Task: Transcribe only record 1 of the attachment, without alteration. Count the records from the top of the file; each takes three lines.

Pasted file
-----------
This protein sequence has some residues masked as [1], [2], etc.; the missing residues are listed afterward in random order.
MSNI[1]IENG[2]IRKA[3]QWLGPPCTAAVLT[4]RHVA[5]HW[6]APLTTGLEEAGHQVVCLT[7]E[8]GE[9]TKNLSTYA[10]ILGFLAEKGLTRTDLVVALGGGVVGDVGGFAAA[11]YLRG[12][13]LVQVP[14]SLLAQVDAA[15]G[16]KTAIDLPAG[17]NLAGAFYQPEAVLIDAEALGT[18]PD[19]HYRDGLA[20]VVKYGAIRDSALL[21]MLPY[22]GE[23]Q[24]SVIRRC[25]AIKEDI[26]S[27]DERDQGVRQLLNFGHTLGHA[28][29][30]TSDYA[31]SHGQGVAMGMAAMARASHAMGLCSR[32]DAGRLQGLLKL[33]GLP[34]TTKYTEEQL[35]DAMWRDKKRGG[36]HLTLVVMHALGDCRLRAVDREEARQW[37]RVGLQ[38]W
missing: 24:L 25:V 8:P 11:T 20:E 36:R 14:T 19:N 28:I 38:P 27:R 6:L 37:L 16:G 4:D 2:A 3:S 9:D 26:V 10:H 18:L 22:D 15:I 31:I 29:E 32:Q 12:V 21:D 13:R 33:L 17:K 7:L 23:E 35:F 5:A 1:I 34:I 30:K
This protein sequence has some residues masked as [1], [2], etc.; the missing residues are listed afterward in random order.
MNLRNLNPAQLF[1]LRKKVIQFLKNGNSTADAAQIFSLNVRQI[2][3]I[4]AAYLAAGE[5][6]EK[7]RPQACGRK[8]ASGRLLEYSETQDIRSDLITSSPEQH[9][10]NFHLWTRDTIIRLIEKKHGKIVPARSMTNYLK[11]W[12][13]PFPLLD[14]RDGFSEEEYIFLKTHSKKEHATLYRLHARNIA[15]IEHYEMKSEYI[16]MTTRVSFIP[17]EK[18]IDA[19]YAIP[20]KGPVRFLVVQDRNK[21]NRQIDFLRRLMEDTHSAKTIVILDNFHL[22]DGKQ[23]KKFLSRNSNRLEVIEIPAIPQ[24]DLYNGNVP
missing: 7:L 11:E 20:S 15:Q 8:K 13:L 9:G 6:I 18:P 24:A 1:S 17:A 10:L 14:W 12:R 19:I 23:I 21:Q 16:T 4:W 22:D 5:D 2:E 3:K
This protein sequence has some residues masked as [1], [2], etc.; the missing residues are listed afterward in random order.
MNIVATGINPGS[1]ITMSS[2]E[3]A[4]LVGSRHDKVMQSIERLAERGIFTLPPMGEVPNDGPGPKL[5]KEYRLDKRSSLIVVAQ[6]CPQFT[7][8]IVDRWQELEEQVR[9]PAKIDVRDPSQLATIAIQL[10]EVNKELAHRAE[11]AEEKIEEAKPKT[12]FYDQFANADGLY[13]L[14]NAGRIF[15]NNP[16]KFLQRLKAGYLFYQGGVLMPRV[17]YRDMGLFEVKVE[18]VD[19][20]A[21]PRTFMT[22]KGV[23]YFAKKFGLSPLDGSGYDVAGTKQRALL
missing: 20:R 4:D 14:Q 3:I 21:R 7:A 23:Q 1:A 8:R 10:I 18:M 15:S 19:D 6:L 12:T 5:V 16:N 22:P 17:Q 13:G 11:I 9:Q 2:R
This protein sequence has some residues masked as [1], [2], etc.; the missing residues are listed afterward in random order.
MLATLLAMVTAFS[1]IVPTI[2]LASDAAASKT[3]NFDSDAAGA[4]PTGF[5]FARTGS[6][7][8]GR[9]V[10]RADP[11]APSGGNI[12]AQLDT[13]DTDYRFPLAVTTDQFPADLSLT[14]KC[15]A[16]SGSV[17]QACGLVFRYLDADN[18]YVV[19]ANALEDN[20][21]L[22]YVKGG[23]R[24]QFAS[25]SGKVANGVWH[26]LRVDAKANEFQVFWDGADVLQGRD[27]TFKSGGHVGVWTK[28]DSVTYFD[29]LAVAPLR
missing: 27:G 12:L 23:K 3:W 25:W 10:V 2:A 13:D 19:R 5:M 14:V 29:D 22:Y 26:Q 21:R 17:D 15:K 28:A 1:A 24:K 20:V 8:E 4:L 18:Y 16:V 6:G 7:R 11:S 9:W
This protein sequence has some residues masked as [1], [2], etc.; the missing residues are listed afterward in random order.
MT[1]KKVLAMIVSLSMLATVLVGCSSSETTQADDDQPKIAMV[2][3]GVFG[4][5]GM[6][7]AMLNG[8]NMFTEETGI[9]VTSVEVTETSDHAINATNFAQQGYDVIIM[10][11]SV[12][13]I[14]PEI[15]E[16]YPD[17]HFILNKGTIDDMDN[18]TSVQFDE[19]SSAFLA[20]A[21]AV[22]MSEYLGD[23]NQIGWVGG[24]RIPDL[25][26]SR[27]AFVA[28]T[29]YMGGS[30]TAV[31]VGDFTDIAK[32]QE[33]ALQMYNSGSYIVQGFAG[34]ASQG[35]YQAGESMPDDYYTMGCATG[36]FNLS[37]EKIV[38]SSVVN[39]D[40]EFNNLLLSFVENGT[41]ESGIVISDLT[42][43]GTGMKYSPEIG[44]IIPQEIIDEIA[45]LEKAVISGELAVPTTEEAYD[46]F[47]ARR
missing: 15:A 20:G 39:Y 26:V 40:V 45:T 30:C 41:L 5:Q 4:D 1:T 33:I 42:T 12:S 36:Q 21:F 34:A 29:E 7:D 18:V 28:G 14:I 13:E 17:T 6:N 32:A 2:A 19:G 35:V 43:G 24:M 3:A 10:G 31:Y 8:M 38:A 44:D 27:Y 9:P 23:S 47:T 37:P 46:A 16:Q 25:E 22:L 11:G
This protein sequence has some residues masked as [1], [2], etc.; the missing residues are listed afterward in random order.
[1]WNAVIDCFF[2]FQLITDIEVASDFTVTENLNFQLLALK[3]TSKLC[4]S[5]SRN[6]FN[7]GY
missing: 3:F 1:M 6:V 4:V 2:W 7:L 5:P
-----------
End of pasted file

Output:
This protein sequence has some residues masked as [1], [2], etc.; the missing residues are listed afterward in random order.
MSNI[1]IENG[2]IRKA[3]QWLGPPCTAAVLT[4]RHVA[5]HW[6]APLTTGLEEAGHQVVCLT[7]E[8]GE[9]TKNLSTYA[10]ILGFLAEKGLTRTDLVVALGGGVVGDVGGFAAA[11]YLRG[12][13]LVQVP[14]SLLAQVDAA[15]G[16]KTAIDLPAG[17]NLAGAFYQPEAVLIDAEALGT[18]PD[19]HYRDGLA[20]VVKYGAIRDSALL[21]MLPY[22]GE[23]Q[24]SVIRRC[25]AIKEDI[26]S[27]DERDQGVRQLLNFGHTLGHA[28][29][30]TSDYA[31]SHGQGVAMGMAAMARASHAMGLCSR[32]DAGRLQGLLKL[33]GLP[34]TTKYTEEQL[35]DAMWRDKKRGG[36]HLTLVVMHALGDCRLRAVDREEARQW[37]RVGLQ[38]W
missing: 24:L 25:V 8:P 11:T 20:E 36:R 14:T 19:N 28:I 38:P 27:R 6:L 37:L 16:G 4:D 2:A 3:S 9:D 26:V 10:H 18:L 22:D 15:I 31:I 29:E 32:Q 12:V 21:D 13:R 33:L 17:K 7:L 23:E 35:F 5:A 1:I 34:I 30:K